Posted in 4th of July, Canning, Classic, Cook out, Grilling, Pantry Staples, Patriotic, pickled, Portable/Picnic, Preserving, Sandwiches, Summer, Vegetarian, Veggies, Vintage

Summer Bounty – Bread & Butter Pickles

You all know I say I am NOT a big fan of summer.  I’m really not.  I don’t like the humidity.  I burn when I look at the sun.  The only time I “like” to sweat is when I’m working out or cleaning my apartment or something.  I’m  not a super big beach/pool person so I could kind of care less.  I know that’s sacrilege for a lot of my friends!

BUT…

The more I think about growing up in rural Ohio (I’ve been getting seriously nostalgic lately) the more I realize there are things about summer that I absolutely love.  So many of my favorite memories as a kid happened during the summer time.  And so many of those memories are wrapped up around our garden, the local farmers, spending time harvesting lots of veggies and spending a lot of time with my Grandma in the kitchen as she cleaned, prepped, and canned green beans, beets, tomatoes, made jam, and made her own homemade pickles.

Now, anyone who knows me knows that I can’t stand pickles.  Well I should say, I don’t like dill pickles.  Growing up I would tolerate my Grandma’s bread and butter pickles but get anything dill anywhere near me and I would run the other way.  As I’ve gotten older and my tastebuds have grown with me I have finally discovered a love of all things pickl-y.  I’m still not a fan of dill but my world has been opened up to so many amazing ways of preservation in the last few years that I’ve been much more adventurous and have found some things I can’t live without.

One of my latest summer staples has become the humble bread and butter pickle for sure.  It’s amazing how easy they are to make and how just this simple little pickle will make a burger, or even a simple turkey sandwich something really special.

I’ve been working to perfect a new smoked turkey recipe that isn’t quite ready for the world yet but I had to go ahead and share this quick and classic pickle recipe that you can enjoy all summer!!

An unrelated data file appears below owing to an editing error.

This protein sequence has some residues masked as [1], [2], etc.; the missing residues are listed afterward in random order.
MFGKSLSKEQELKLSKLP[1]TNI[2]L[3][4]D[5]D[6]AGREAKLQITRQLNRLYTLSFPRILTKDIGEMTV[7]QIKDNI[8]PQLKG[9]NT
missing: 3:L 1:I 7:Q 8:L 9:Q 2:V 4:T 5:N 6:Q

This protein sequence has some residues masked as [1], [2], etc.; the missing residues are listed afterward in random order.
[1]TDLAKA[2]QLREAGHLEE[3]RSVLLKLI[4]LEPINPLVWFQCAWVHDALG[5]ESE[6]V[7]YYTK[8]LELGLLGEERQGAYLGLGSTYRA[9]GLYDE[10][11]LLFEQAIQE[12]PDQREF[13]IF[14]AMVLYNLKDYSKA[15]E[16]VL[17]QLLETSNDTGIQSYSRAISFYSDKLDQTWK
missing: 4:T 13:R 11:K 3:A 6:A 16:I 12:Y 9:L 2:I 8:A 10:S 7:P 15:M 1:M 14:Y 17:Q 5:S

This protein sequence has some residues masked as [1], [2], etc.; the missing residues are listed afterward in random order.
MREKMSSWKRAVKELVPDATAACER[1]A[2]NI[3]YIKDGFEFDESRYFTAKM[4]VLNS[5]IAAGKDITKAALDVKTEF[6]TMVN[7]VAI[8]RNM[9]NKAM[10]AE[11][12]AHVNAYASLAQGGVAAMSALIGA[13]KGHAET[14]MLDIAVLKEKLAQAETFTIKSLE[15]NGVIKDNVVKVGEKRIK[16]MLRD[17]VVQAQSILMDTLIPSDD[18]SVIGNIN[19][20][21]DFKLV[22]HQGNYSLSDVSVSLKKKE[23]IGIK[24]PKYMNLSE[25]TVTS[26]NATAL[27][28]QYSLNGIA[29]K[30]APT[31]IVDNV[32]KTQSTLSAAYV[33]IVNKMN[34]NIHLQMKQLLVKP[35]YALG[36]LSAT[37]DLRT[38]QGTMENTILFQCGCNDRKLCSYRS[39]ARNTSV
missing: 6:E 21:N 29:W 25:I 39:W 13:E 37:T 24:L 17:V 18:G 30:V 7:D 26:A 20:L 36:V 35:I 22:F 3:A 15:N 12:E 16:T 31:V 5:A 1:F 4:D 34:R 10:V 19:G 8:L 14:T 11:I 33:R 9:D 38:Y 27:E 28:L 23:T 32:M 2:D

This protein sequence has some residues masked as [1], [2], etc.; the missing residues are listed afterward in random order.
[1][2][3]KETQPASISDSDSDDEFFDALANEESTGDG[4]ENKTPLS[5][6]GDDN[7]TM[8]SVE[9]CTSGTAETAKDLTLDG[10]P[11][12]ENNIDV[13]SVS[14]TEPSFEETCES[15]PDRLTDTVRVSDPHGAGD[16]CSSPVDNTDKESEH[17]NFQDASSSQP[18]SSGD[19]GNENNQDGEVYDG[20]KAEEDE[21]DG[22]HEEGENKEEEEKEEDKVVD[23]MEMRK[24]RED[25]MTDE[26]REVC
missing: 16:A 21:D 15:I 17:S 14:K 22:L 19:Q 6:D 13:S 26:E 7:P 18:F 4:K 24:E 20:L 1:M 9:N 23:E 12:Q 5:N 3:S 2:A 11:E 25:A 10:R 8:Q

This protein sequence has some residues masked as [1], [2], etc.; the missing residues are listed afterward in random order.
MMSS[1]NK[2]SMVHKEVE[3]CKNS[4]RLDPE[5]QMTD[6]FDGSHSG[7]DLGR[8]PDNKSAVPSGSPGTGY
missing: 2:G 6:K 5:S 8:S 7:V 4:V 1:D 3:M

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I need to get my Grandma’s recipe but this one has become my go-to!

Bread & Butter Pickles

2 pounds medium Kirby cucumbers
2 cups small dice sweet onion
¼ cup kosher salt
1 pound ice
2 cups sugar
1 tablespoon yellow mustard seeds
½ teaspoon celery seeds
1 teaspoon turmeric
2 cups cider vinegar
1 bay leaf, torn into pieces
3 whole cloves
½ jalapeno pepper, sliced paper thin

 

Sterilize three quart canning jars, along with the rings and lids. (I recommend checking out the Ball canning website for tips if you’ve never canned before, http://www.freshpreserving.com/canningmenu.html.

 

Cut the blossom end off the cucumbers and slice the cucumbers into 1/8-inch thick slices. To draw out the excess liquid and increase the crunch, layers the cucumber slices with onion, salt, and ice in a glass or stainless steel container. Weight with a plate large enough to cover all the cucumbers and keep them submerged when the ice melts. Cover and refrigerate overnight.

 

Drain the cucumbers and onions, put them in a large stainless steel, and add the sugar, mustard seeds, celery seeds, turmeric, vinegar, bay leaf, cloves and jalapeno. Bring the mixture to a simmer over high heat, stirring to dissolve the sugar. Using a digital thermometer to check, make sure that the internal temperature of the cucumbers reaches 180° and stays there for 90 seconds. Skim off any foam that rises to the top.

 

Divide the hot cucumbers among the sterilized jars. Ladle the remaining hot vinegar mixture over the cucumbers, leaving a ¼-inch headspace. Wipe the rims and threads clean. Place the lids and rings on the jars and tighten the rings. Cool the jars on a clean dish towel or a rack, not directly on the countertop.

 

Refrigerate for at least 1 week to let the pickles cure before eating (you can skip this step but the wait will be worth it!). Unopened, the pickles will keep for up to 6 months in the refrigerator. Once opened, they will keep for up to 3 weeks longer in the refrigerator.

 

Source: Heritage, Sean Brock

 

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